Wow. 100 years. Can you believe it? What do you think Teddy Roosevelt and John Muir are feeling, somewhere in the ethos, about this day? How do YOU feel about this day?
I have a lot of feelings about the National Park Service. It’s been a huge part of my life for longer than I can even remember. My childhood was filled with trips to national parks, monuments, seashores, and memorials all over the West, and even a few back east when my brother attended law school in Virginia.
Brady grew up spending a lot of time in national parks as well (but I’m a bad wife and can’t find many of his photos from national park visits… but not everyone is as sign-obsessed as we are), so getting him totally on board with the national park obsession was pretty easy. Honestly, it should be for anyone. We own this land. All of us. It’s yours, it’s mine, it’s your Auntie Jemima’s way down in Texas. The national parks are so special and so sacred that they belong to all of us, rather than one person or family. Isn’t that just incredible?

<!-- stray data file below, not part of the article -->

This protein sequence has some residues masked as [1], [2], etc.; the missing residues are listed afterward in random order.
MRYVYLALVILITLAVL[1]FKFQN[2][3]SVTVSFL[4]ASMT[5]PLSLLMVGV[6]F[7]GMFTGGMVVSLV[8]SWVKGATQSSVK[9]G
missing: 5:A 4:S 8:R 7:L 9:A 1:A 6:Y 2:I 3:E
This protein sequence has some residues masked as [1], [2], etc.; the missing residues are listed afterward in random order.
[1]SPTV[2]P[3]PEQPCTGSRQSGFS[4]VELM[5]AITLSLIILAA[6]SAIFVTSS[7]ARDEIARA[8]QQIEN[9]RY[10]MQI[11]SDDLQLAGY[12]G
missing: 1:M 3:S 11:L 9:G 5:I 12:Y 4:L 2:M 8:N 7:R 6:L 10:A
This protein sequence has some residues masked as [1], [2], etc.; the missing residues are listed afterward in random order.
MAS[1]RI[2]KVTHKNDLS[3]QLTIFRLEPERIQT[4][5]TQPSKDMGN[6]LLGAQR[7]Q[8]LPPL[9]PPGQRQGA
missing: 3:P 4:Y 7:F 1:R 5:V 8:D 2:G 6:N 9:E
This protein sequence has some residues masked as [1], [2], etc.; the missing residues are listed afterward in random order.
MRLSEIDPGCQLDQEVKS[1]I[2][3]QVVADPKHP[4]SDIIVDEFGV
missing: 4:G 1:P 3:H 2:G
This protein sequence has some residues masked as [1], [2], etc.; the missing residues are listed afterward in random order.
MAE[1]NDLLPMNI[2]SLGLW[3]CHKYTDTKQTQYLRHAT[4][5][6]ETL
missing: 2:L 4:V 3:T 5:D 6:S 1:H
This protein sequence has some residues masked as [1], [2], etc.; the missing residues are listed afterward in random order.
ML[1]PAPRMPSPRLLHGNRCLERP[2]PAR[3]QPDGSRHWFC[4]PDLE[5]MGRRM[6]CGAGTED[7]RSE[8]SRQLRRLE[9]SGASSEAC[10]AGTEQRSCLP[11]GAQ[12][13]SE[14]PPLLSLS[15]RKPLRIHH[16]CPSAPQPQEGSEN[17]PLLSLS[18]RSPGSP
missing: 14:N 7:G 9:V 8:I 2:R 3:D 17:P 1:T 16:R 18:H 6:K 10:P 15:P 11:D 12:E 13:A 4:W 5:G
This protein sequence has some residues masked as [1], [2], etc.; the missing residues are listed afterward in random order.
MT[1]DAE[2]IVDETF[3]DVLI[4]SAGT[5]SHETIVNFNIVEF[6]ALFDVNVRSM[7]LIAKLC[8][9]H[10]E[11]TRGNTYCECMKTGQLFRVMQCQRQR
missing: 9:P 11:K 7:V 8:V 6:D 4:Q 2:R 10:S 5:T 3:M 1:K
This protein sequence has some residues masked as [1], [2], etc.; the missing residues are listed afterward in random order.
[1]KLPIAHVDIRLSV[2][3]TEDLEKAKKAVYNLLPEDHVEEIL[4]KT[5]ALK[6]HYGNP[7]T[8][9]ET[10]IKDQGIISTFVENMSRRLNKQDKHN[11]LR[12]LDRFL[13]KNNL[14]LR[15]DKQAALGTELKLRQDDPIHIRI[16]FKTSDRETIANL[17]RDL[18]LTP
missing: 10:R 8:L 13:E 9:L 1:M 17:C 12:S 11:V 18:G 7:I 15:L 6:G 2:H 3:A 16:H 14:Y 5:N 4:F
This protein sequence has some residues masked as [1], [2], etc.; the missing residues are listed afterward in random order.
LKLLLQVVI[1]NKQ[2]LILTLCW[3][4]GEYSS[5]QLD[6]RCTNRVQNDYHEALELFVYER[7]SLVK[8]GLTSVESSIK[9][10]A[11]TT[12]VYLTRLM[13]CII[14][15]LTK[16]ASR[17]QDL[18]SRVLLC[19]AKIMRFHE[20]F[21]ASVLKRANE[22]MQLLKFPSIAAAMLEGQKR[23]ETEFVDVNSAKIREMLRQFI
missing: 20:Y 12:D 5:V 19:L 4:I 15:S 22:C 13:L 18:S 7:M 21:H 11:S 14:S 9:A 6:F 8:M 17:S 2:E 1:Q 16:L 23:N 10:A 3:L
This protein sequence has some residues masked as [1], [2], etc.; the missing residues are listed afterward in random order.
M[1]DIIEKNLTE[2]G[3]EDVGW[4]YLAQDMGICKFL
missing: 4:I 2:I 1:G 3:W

The national parks have been such an integral part of my life, relationship and marriage with Brady, and every aspect of who I am today. I am so incredibly grateful for the men and women who worked so hard to make the National Park Service a reality one hundred years ago. I’m even more grateful to have had a lifetime of experiences in these incredible places, and a lifetime still yet ahead of me.
Ken Burns refers to the national parks as “a treasure house of nature’s superlatives.” Even after the small amount that I’ve had the pleasure of seeing with my own eyes, I couldn’t agree more.